New Jersey Governor Chris Christie is infamous for his bombastic takedowns of critics in public forums, from union leaders to school teachers. His antics, though dubbed "bullying" by his opponents, have made him a hero among many conservatives across America.
Yair Lapid, the second most powerful politician in Israel, seems to be following a similar rhetorical playbook as he works to fulfill his campaign pledge to wrest control of Israel's political establishment from the country's ultra-Orthodox. Over at Tablet, I write
about his latest sparring match with his Haredi opponents:
This past week, Yair Lapid delivered his first speech as Finance Minister of the new Israeli government. In most countries, this might not sound like edge-of-your-seat material. But Israel is not most countries. What began as an effort by Lapid to explain his austerity budget quickly devolved into a shouting match with the Knesset’s ultra-Orthodox (or Haredi) members, who accused Lapid of unfairly targeting their community with his cuts.
Read the whole thing here
, including subtitled video of Lapid's biting ripostes in the Knesset.
at Tablet uncovers a remarkable historical artifact:
On Yom ha-Atzma’ut, Israel’s Independence Day, in 1955, Albert Einstein was scheduled to address the American people on ABC, NBC and CBS. His speech--a passionate plea for peace and defense of the fledgling state of Israel--had been written in conjunction with the Israeli consulate and famed Ambassador Abba Eban. But on April 18, eight days before Einstein was to deliver it, the physicist died suddenly at the age of 76.
As regular readers know, I'm not a fan of pundits bashing politicians for their religious beliefs. Like the Constitution, I don't believe in a religious test for office. And as a reporter, I've found that such attacks tend to stem from ignorance and political opportunism
rather than principle or genuine concern. Today in Tablet
, I wrote about one hypocrisy evident in this unfortunate discourse:
Imagine if a group of prominent religious leaders went to Washington, D.C., to advocate against abortion. Imagine these clerics filmed a television ad in which they made a faith-based appeal for the cause, citing scripture while dressed in full religious regalia. And suppose this campaign were funded by a political action committee backed by one of America’s wealthiest politicians. Can you imagine the outcry from the commentariat? How quickly such an initiative would be denounced by liberal columnists and politicians as a religious encroachment on our country’s politics—a dangerous theocratic imposition on our secular democracy?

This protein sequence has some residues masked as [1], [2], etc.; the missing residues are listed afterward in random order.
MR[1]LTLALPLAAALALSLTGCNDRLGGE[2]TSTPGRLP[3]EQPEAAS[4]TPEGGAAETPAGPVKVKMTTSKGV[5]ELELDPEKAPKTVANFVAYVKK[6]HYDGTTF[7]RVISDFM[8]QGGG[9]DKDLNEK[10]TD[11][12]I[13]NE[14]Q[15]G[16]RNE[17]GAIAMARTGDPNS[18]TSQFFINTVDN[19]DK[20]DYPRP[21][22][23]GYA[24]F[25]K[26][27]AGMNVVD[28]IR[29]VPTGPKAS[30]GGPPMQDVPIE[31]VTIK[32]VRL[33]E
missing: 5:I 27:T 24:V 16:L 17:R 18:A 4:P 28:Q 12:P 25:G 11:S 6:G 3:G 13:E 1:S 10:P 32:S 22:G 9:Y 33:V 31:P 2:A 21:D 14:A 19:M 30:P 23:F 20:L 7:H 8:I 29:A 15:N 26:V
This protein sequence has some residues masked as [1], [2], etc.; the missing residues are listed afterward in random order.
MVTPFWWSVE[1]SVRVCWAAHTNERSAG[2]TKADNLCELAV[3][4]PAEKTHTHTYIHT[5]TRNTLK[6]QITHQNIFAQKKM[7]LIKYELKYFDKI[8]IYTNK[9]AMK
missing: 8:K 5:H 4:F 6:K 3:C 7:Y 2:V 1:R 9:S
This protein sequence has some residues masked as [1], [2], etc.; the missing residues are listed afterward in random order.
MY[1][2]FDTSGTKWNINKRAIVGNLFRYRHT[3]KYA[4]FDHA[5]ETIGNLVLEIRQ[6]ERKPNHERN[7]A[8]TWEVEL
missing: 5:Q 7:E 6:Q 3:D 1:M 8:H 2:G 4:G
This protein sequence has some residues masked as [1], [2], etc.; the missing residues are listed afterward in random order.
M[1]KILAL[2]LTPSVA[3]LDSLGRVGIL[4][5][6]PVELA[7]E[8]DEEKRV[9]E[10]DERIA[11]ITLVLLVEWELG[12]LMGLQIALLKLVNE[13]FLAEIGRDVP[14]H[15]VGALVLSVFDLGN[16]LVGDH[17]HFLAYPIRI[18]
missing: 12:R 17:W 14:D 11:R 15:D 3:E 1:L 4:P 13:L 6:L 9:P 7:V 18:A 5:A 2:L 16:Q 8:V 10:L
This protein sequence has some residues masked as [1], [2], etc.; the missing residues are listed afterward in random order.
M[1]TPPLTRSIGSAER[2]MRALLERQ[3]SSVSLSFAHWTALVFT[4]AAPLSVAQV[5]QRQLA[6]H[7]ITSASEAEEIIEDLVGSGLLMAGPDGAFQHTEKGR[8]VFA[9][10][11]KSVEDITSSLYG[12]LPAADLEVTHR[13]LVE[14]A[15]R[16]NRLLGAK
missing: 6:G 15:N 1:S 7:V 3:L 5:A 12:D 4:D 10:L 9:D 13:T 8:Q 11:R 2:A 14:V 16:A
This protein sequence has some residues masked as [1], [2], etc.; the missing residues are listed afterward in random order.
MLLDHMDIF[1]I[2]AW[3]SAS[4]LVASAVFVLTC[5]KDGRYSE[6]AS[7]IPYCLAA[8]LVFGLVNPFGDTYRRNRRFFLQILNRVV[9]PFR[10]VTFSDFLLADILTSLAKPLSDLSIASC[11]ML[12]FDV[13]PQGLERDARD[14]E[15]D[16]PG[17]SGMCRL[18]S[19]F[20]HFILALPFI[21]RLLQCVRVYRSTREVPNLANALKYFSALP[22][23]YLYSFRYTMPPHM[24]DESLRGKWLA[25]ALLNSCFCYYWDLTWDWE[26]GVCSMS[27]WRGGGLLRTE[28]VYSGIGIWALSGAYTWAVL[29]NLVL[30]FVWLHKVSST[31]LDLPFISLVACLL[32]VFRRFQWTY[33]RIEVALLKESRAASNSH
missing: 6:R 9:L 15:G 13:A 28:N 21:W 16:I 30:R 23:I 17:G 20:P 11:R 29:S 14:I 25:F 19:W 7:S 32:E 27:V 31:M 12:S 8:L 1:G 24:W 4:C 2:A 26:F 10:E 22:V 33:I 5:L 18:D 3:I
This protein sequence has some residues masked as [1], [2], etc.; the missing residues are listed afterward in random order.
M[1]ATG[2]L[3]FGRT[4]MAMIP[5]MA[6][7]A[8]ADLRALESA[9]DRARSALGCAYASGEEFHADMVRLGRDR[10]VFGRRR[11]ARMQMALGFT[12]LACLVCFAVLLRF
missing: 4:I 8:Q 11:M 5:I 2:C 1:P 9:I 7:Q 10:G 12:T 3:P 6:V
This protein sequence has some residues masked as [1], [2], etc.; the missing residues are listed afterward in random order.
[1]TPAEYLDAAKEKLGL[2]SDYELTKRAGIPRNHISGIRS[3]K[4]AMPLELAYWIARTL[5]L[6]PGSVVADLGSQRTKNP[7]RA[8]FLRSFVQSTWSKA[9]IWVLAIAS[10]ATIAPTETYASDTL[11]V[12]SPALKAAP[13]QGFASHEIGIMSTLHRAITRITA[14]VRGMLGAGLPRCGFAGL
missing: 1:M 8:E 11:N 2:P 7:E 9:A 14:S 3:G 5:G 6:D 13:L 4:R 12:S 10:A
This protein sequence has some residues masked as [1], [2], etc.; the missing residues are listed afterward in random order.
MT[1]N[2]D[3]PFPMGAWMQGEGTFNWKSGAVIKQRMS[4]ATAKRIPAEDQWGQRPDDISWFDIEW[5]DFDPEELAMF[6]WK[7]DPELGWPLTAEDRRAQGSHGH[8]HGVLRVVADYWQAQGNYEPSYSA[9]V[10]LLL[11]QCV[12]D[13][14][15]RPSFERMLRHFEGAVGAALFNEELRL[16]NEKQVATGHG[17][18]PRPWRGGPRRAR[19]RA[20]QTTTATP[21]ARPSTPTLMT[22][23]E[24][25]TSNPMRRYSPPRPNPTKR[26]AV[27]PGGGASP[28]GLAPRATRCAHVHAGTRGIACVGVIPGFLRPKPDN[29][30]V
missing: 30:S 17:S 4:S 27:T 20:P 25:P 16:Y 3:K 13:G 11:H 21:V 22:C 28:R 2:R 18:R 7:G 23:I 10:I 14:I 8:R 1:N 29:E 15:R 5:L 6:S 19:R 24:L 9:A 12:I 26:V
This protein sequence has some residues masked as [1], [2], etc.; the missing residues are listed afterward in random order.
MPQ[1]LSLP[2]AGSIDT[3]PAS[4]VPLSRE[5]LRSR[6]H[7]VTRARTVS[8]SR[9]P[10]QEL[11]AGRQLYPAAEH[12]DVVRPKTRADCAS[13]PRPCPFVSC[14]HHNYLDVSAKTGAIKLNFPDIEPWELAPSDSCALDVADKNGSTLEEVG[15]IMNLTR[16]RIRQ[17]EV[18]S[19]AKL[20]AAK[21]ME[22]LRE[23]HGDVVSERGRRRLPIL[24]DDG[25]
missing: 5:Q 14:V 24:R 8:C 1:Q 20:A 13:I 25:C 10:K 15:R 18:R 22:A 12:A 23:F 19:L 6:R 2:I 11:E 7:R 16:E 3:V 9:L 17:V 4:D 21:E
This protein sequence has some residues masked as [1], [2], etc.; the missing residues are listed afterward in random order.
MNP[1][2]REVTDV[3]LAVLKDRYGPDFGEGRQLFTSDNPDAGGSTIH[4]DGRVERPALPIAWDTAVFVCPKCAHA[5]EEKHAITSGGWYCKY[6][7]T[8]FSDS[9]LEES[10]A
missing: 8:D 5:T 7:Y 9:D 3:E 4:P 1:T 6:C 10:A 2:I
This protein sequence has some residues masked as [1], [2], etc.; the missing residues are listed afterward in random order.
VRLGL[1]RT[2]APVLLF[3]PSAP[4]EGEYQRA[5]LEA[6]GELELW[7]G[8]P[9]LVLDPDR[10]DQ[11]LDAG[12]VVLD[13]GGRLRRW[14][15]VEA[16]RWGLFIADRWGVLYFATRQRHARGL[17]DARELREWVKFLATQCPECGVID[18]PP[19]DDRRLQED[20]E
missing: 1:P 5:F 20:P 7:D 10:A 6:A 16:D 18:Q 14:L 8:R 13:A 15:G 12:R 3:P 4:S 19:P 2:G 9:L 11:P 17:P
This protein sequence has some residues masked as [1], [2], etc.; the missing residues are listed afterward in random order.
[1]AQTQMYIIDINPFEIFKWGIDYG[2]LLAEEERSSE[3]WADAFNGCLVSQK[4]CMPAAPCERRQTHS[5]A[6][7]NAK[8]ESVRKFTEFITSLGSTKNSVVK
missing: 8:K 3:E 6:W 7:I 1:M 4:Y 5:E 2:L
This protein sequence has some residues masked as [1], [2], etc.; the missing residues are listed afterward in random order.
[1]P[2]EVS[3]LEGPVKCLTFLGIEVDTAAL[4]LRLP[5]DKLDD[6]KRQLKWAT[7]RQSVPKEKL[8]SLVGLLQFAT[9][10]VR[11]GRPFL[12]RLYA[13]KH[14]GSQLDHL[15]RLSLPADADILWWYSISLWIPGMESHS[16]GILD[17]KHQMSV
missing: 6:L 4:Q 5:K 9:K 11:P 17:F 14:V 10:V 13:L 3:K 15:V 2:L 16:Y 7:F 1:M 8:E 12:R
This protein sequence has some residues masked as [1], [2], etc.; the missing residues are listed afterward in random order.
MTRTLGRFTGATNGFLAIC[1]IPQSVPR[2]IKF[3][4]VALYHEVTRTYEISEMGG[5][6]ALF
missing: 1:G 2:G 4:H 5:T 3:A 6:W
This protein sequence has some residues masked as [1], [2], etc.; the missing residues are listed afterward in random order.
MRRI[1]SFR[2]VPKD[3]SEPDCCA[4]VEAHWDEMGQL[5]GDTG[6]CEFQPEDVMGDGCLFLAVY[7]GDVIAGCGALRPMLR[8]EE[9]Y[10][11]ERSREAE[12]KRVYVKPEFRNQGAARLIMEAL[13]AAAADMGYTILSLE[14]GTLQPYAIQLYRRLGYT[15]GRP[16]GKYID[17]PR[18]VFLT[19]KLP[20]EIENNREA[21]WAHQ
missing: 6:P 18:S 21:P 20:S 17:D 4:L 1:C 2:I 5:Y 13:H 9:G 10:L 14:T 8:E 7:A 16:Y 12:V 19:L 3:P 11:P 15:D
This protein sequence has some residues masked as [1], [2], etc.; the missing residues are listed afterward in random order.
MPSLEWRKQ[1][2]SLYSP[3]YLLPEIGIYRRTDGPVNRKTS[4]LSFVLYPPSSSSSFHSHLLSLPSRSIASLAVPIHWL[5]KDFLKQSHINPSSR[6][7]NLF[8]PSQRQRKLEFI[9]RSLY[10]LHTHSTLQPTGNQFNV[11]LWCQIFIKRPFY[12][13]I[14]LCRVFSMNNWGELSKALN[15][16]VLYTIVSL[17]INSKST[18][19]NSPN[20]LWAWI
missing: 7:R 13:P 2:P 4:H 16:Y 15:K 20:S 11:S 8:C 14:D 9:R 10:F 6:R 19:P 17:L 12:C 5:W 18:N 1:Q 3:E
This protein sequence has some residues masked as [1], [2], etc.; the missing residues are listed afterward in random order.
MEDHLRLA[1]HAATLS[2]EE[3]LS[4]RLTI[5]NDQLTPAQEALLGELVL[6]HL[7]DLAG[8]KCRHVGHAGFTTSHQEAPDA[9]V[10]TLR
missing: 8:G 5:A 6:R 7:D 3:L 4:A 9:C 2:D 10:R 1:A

This past weekend, such a faith-fueled campaign kicked off in the nation’s capital, except it wasn’t pushing restrictions on abortions—it was pushing restrictions on guns. Backed by Mayors Against Illegal Guns, the political action committee co-chaired by New York Mayor Michael Bloomberg, dozens of esteemed faith leaders converged on Washington on Friday to kick off National Gun Violence Prevention Sabbath. The event coincided with the release of a pro-gun control TV ad featuring many of these clerics, including Rev. Gary Hall, dean of the Washington National Cathedral, and Rabbi David Saperstein, head of the Reform Movement’s Religious Action Center.
Not a single column was written protesting these religious leaders preaching in service of a partisan political cause. But such selective censure should not be surprising: The charge that faith leaders are inappropriately meddling in our politics is one that only seems to be leveled at religious conservatives and not at their liberal counterparts. For the overwhelming majority of critics, it’s not really the fact of religion’s involvement in politics that’s troubling—it’s the “wrong” religious views being involved in politics. Take a closer look and one finds that their cries of “theocracy!” tend to be motivated more by partisanship than principle.